Author: Allison Quady Arts Editor
On Thursday, Nov. 1, Scott Atherton, Wonnacott Commons faculty co-chair and organizer of the three-day Iranian Cinema and Culture Symposium, announced the purpose of the Symposium: "To bring the culture of Iran more to the foray at Middlebury College from as apolitical and as nonreligious a perspective as possible."
Leger Grindon, professor of film/video, introduced the two speakers to follow, and the keynote address began with "Cinema, Politics and Society in the Islamic Republic of Iran," presented by Negin Nabavi, assistant professor of Near Eastern Studies at Princeton University. Her discourse on the preceding decades of Iranian cinema emphasized that in the '90s Iranian cinema became one of "the most vibrant and prolific cinemas in the world." Cinema is a helpful thing for the image of post-republic Iran whose contemporary politics waver over how liberal or conservative an Islamic Republic should be.
According to Nabavi, as a medium, cinema effectively brings out the paradoxes and contradictions found in Iran. Contrary to American cinema and the cinema of much of the world, you will not find action films, romantic comedies or the type of blockbuster movie that is created around the popularity of a movie star in Iranian cinema.
Instead, Iranian cinema finds stars in the younger generation, using children to express poetry and innocence and to circumnavigate the government censors. Using children is incredibly pragmatic because of the loopholes in the regulations regarding their portrayal onstage. With the many restrictions on violence and love between men and women, directors have turned to children as a means of expressing societal themes.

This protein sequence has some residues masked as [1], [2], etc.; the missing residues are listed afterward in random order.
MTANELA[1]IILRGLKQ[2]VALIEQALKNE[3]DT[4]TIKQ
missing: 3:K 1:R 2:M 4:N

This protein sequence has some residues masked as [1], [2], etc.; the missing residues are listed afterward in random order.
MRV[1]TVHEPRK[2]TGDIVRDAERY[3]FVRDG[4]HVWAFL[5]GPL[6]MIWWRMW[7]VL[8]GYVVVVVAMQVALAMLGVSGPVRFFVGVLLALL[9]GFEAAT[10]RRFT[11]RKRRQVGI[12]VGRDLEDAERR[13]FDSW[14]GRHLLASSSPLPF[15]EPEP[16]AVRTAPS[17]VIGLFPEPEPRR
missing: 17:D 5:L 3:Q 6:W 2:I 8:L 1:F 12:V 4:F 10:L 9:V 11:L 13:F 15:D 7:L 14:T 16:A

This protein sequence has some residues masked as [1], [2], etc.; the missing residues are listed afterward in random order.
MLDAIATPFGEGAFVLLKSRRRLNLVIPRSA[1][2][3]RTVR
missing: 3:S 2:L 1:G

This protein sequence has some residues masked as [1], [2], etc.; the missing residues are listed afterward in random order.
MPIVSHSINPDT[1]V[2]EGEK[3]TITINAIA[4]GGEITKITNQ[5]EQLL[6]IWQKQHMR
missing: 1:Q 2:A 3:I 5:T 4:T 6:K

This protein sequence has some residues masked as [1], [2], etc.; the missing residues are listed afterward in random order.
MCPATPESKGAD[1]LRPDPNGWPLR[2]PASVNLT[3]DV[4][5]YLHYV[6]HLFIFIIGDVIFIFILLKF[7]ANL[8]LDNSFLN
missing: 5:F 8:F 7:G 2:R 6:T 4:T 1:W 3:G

Since the Islamic Revolution and the overthrow of the Shah in 1978-79, the censors have become highly restrictive and filmmakers have responded to the challenge of making movies in greater numbers and with a greater passion than before. After the revolution, all things western were condemned because of their association with the Shaw and cinema fell into this category. Nabavi stated that 180 cinemas were set on fire and destroyed nationwide. Nabavi continued to say, however, that in 1980 a new revolutionary elite came to power and opened the door declaring that cinemas were no longer forbidden, but that they had been misused by the former regime. Films respecting the government codified regulations and approved of content by the censors were allowed.
Amongst the government regulations was the ambiguous place of women in front of the camera. The portrayal of women was left unclear, causing much anxiety about casting women. At first they were not cast at all and with time they were cast in the background in inactive parts often shown seated so as not to distract the men with their presence.
Ironically, Iranian women today are a major presence on screen and behind the camera. There are currently 62 active women filmmakers in Iran now, whereas at the time of the revolution there was one. Nabavi stressed that, "In spite of the restrictions about women, the constraints have come to represent a challenge and an invitation to push the barriers." The Iranian audience consistently supports films of controversial subjects.
Throughout the film, subtle symbolism is imparted to the audience. Nabavi demonstrated this symbolism with clips from two past Iranian films demonstrating ingenious tactics to circumvent the censors without sacrificing their subject. In the first film it was understood that a man and a woman had fallen in love merely through the close up camera shot on the woman's face upon saying hello and goodbye to her lover. The film was the story of a love triangle, the irony being that the two women depended on the man for societal reasons although they possessed all the strength of character that he lacked.
The second clip was another sort of triangle in which a woman's consent to her husband taking a second wife was expressed through the sharing of laughter and food.
The dialogue between the man and woman must be necessarily scarce or simple, but onscreen actions speak louder than words.
Nabavi ended by once again emphasizing the ironies of Iranian cinema and the many tabooed subjects including suicide, murder, unemployment and mental disease that had been broached through innovative methods of circumnavigating the censors.
Critic Unveils Subtleties of Iranian Cinema
Author: Allison Quady Arts Editor